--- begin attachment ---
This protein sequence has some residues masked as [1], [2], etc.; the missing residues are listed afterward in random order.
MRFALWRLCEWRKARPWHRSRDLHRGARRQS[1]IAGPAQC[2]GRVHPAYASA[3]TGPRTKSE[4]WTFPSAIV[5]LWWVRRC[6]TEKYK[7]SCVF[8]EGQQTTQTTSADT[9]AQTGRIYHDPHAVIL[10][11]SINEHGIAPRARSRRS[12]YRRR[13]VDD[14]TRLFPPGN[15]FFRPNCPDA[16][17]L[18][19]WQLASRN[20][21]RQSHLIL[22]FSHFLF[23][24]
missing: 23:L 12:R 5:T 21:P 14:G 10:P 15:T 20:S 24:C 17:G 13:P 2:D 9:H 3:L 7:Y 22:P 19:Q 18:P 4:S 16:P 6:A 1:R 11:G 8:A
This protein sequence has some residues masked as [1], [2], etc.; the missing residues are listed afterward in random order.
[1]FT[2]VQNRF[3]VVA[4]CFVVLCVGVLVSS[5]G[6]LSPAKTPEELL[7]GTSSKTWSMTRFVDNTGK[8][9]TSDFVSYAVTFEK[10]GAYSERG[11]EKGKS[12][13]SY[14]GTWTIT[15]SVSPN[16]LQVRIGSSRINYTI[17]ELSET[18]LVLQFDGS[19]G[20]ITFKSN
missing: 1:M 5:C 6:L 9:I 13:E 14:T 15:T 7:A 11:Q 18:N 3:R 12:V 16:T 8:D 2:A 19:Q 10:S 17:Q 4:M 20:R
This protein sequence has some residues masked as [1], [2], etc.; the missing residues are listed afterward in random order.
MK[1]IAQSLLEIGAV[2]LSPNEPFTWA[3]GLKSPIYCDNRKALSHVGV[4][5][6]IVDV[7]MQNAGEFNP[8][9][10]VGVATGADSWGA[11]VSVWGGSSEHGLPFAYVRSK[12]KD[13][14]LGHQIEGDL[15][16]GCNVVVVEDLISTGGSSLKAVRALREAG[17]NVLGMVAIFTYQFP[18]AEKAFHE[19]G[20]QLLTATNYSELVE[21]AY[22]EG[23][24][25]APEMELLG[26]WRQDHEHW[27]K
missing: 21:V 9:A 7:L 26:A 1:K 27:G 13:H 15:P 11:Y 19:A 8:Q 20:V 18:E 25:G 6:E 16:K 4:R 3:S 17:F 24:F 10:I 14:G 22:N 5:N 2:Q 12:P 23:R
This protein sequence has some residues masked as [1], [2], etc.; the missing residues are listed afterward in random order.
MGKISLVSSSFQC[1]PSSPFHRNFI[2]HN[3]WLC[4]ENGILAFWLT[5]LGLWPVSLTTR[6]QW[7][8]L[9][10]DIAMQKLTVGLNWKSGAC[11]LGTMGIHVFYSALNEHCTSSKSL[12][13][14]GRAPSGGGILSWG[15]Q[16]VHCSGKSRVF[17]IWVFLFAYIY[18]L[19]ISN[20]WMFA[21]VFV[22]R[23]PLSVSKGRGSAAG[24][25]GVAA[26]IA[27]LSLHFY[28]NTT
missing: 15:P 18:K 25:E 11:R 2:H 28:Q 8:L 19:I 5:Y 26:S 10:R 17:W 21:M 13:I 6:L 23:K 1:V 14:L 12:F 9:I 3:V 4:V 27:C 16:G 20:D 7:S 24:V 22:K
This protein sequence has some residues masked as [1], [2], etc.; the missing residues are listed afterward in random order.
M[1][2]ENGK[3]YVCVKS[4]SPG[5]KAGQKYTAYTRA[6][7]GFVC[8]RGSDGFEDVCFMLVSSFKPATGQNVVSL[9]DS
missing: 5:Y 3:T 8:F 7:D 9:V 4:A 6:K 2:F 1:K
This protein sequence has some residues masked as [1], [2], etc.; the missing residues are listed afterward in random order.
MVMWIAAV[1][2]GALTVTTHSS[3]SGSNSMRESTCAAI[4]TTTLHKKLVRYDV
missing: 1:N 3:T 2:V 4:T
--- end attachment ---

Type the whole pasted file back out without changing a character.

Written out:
This protein sequence has some residues masked as [1], [2], etc.; the missing residues are listed afterward in random order.
MRFALWRLCEWRKARPWHRSRDLHRGARRQS[1]IAGPAQC[2]GRVHPAYASA[3]TGPRTKSE[4]WTFPSAIV[5]LWWVRRC[6]TEKYK[7]SCVF[8]EGQQTTQTTSADT[9]AQTGRIYHDPHAVIL[10][11]SINEHGIAPRARSRRS[12]YRRR[13]VDD[14]TRLFPPGN[15]FFRPNCPDA[16][17]L[18][19]WQLASRN[20][21]RQSHLIL[22]FSHFLF[23][24]
missing: 23:L 12:R 5:T 21:P 14:G 10:P 15:T 20:S 24:C 17:G 13:P 2:D 9:H 3:L 7:Y 22:P 19:Q 18:P 4:S 16:P 6:A 1:R 11:G 8:A
This protein sequence has some residues masked as [1], [2], etc.; the missing residues are listed afterward in random order.
[1]FT[2]VQNRF[3]VVA[4]CFVVLCVGVLVSS[5]G[6]LSPAKTPEELL[7]GTSSKTWSMTRFVDNTGK[8][9]TSDFVSYAVTFEK[10]GAYSERG[11]EKGKS[12][13]SY[14]GTWTIT[15]SVSPN[16]LQVRIGSSRINYTI[17]ELSET[18]LVLQFDGS[19]G[20]ITFKSN
missing: 1:M 5:C 6:L 9:I 13:E 14:T 15:T 7:A 11:Q 18:N 3:R 12:V 16:T 8:D 2:A 19:Q 10:S 17:Q 4:M 20:R
This protein sequence has some residues masked as [1], [2], etc.; the missing residues are listed afterward in random order.
MK[1]IAQSLLEIGAV[2]LSPNEPFTWA[3]GLKSPIYCDNRKALSHVGV[4][5][6]IVDV[7]MQNAGEFNP[8][9][10]VGVATGADSWGA[11]VSVWGGSSEHGLPFAYVRSK[12]KD[13][14]LGHQIEGDL[15][16]GCNVVVVEDLISTGGSSLKAVRALREAG[17]NVLGMVAIFTYQFP[18]AEKAFHE[19]G[20]QLLTATNYSELVE[21]AY[22]EG[23][24][25]APEMELLG[26]WRQDHEHW[27]K
missing: 21:V 9:A 7:L 26:A 1:K 27:G 13:H 15:P 11:Y 19:A 8:Q 20:V 18:E 25:G 6:E 16:K 4:R 3:S 17:F 24:F 10:I 14:G 22:N 5:N 2:Q 12:P 23:R
This protein sequence has some residues masked as [1], [2], etc.; the missing residues are listed afterward in random order.
MGKISLVSSSFQC[1]PSSPFHRNFI[2]HN[3]WLC[4]ENGILAFWLT[5]LGLWPVSLTTR[6]QW[7][8]L[9][10]DIAMQKLTVGLNWKSGAC[11]LGTMGIHVFYSALNEHCTSSKSL[12][13][14]GRAPSGGGILSWG[15]Q[16]VHCSGKSRVF[17]IWVFLFAYIY[18]L[19]ISN[20]WMFA[21]VFV[22]R[23]PLSVSKGRGSAAG[24][25]GVAA[26]IA[27]LSLHFY[28]NTT
missing: 15:P 18:K 25:E 11:R 2:H 28:Q 8:L 19:I 5:Y 26:S 10:R 17:W 21:M 13:I 6:L 23:K 1:V 14:L 12:F 9:I 3:V 4:V 27:C 16:G 20:D 7:S 24:V 22:K
This protein sequence has some residues masked as [1], [2], etc.; the missing residues are listed afterward in random order.
M[1][2]ENGK[3]YVCVKS[4]SPG[5]KAGQKYTAYTRA[6][7]GFVC[8]RGSDGFEDVCFMLVSSFKPATGQNVVSL[9]DS
missing: 5:Y 3:T 8:F 7:D 9:V 4:A 6:K 2:F 1:K
This protein sequence has some residues masked as [1], [2], etc.; the missing residues are listed afterward in random order.
MVMWIAAV[1][2]GALTVTTHSS[3]SGSNSMRESTCAAI[4]TTTLHKKLVRYDV
missing: 1:N 3:T 2:V 4:T